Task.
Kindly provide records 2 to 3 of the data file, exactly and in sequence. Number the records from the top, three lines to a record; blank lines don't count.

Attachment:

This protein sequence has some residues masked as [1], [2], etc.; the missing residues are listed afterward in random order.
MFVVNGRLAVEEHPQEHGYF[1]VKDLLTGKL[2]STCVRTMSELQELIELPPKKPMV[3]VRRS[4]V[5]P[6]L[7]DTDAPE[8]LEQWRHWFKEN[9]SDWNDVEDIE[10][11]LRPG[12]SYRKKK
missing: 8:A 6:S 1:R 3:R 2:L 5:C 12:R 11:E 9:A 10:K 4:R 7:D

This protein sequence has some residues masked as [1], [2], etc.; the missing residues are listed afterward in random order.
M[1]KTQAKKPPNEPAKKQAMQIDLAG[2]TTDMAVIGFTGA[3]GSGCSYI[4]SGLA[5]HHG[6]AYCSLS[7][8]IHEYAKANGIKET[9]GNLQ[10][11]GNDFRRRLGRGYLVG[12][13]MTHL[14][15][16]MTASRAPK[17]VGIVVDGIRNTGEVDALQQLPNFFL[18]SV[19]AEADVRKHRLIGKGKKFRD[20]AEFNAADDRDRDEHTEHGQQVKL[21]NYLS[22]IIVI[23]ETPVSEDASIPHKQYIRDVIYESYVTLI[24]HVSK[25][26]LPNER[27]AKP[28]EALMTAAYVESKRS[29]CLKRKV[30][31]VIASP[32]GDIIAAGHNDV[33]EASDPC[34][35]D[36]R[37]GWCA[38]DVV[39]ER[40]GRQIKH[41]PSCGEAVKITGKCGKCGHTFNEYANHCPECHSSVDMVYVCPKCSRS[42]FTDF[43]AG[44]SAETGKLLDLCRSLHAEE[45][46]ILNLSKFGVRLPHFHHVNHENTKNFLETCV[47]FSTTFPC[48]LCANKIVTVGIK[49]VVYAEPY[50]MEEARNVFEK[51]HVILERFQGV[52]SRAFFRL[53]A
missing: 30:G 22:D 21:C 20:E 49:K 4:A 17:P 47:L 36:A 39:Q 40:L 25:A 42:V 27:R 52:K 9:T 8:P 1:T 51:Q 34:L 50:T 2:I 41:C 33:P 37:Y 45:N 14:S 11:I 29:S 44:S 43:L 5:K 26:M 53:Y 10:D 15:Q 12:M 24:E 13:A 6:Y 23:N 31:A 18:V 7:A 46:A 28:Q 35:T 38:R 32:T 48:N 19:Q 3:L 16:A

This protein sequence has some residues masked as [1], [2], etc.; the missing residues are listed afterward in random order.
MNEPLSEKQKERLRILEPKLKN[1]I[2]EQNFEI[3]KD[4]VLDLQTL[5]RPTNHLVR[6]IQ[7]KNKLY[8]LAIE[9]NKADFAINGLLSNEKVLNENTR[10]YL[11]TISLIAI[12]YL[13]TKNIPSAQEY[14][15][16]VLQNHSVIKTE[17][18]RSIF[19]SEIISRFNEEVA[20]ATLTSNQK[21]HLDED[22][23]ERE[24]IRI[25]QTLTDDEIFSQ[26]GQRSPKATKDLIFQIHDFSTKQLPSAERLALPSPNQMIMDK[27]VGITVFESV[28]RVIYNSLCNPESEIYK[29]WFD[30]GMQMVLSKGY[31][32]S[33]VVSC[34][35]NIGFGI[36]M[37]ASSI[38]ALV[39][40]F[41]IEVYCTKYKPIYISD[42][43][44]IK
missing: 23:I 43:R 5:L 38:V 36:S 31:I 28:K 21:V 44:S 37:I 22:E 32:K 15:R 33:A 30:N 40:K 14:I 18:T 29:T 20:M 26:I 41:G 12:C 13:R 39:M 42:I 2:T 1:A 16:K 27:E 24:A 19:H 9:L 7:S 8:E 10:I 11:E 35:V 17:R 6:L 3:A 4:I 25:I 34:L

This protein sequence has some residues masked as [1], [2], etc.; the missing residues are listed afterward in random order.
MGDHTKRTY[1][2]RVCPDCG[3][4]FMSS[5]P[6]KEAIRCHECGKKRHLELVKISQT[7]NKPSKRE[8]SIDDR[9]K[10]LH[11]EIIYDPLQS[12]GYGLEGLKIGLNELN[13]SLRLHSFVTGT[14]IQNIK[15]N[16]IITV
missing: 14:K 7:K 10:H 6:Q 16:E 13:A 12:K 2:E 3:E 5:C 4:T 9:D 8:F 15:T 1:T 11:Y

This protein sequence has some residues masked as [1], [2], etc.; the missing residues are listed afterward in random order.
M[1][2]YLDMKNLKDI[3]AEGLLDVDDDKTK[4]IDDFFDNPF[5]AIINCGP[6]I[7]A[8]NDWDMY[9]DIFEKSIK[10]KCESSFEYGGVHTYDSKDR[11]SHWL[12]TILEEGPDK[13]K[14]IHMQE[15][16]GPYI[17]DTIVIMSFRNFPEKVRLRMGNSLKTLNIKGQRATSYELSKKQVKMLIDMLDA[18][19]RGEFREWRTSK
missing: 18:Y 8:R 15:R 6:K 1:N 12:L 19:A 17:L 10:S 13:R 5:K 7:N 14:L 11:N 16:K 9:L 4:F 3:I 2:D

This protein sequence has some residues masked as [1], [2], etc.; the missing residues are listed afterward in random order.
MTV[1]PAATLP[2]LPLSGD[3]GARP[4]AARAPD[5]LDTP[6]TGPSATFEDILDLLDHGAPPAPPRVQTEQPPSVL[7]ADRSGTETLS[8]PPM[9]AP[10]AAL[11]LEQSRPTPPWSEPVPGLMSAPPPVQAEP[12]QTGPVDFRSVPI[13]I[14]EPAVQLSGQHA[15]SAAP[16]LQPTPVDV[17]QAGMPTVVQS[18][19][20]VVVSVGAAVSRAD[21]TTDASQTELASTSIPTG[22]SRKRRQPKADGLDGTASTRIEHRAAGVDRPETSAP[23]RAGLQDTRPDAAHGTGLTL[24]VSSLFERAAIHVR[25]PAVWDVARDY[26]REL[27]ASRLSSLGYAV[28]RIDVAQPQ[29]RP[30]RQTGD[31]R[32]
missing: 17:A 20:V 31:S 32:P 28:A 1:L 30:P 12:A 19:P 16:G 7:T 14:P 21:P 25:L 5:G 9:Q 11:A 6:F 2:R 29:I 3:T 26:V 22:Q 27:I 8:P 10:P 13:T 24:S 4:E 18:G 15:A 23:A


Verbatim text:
This protein sequence has some residues masked as [1], [2], etc.; the missing residues are listed afterward in random order.
M[1]KTQAKKPPNEPAKKQAMQIDLAG[2]TTDMAVIGFTGA[3]GSGCSYI[4]SGLA[5]HHG[6]AYCSLS[7][8]IHEYAKANGIKET[9]GNLQ[10][11]GNDFRRRLGRGYLVG[12][13]MTHL[14][15][16]MTASRAPK[17]VGIVVDGIRNTGEVDALQQLPNFFL[18]SV[19]AEADVRKHRLIGKGKKFRD[20]AEFNAADDRDRDEHTEHGQQVKL[21]NYLS[22]IIVI[23]ETPVSEDASIPHKQYIRDVIYESYVTLI[24]HVSK[25][26]LPNER[27]AKP[28]EALMTAAYVESKRS[29]CLKRKV[30][31]VIASP[32]GDIIAAGHNDV[33]EASDPC[34][35]D[36]R[37]GWCA[38]DVV[39]ER[40]GRQIKH[41]PSCGEAVKITGKCGKCGHTFNEYANHCPECHSSVDMVYVCPKCSRS[42]FTDF[43]AG[44]SAETGKLLDLCRSLHAEE[45][46]ILNLSKFGVRLPHFHHVNHENTKNFLETCV[47]FSTTFPC[48]LCANKIVTVGIK[49]VVYAEPY[50]MEEARNVFEK[51]HVILERFQGV[52]SRAFFRL[53]A
missing: 30:G 22:D 21:C 20:E 49:K 4:A 17:P 47:L 36:A 39:Q 40:L 25:A 42:V 27:R 52:K 9:T 8:P 1:T 51:Q 34:L 50:T 2:I 41:C 33:P 37:Y 45:N 14:S 11:I 29:S 44:S 43:L 5:K 26:M 53:Y 10:D 15:Q 12:M 24:E 13:A 6:Y 23:N 31:A 18:V 7:A 46:A 28:Q 35:T 38:R 32:T 48:N 19:Q 3:L 16:A

This protein sequence has some residues masked as [1], [2], etc.; the missing residues are listed afterward in random order.
MNEPLSEKQKERLRILEPKLKN[1]I[2]EQNFEI[3]KD[4]VLDLQTL[5]RPTNHLVR[6]IQ[7]KNKLY[8]LAIE[9]NKADFAINGLLSNEKVLNENTR[10]YL[11]TISLIAI[12]YL[13]TKNIPSAQEY[14][15][16]VLQNHSVIKTE[17][18]RSIF[19]SEIISRFNEEVA[20]ATLTSNQK[21]HLDED[22][23]ERE[24]IRI[25]QTLTDDEIFSQ[26]GQRSPKATKDLIFQIHDFSTKQLPSAERLALPSPNQMIMDK[27]VGITVFESV[28]RVIYNSLCNPESEIYK[29]WFD[30]GMQMVLSKGY[31][32]S[33]VVSC[34][35]NIGFGI[36]M[37]ASSI[38]ALV[39][40]F[41]IEVYCTKYKPIYISD[42][43][44]IK
missing: 23:I 43:R 5:L 38:V 36:S 31:I 28:K 21:V 44:S 37:I 22:E 32:K 15:R 33:A 30:N 40:K 14:I 18:T 29:T 20:M 26:I 41:G 12:C 13:R 39:M 42:I 2:T 1:A 16:K 27:E 24:A 19:H 9:L 7:S 8:E 10:I 11:E 35:V 17:R 6:L 3:A 4:I 25:I 34:L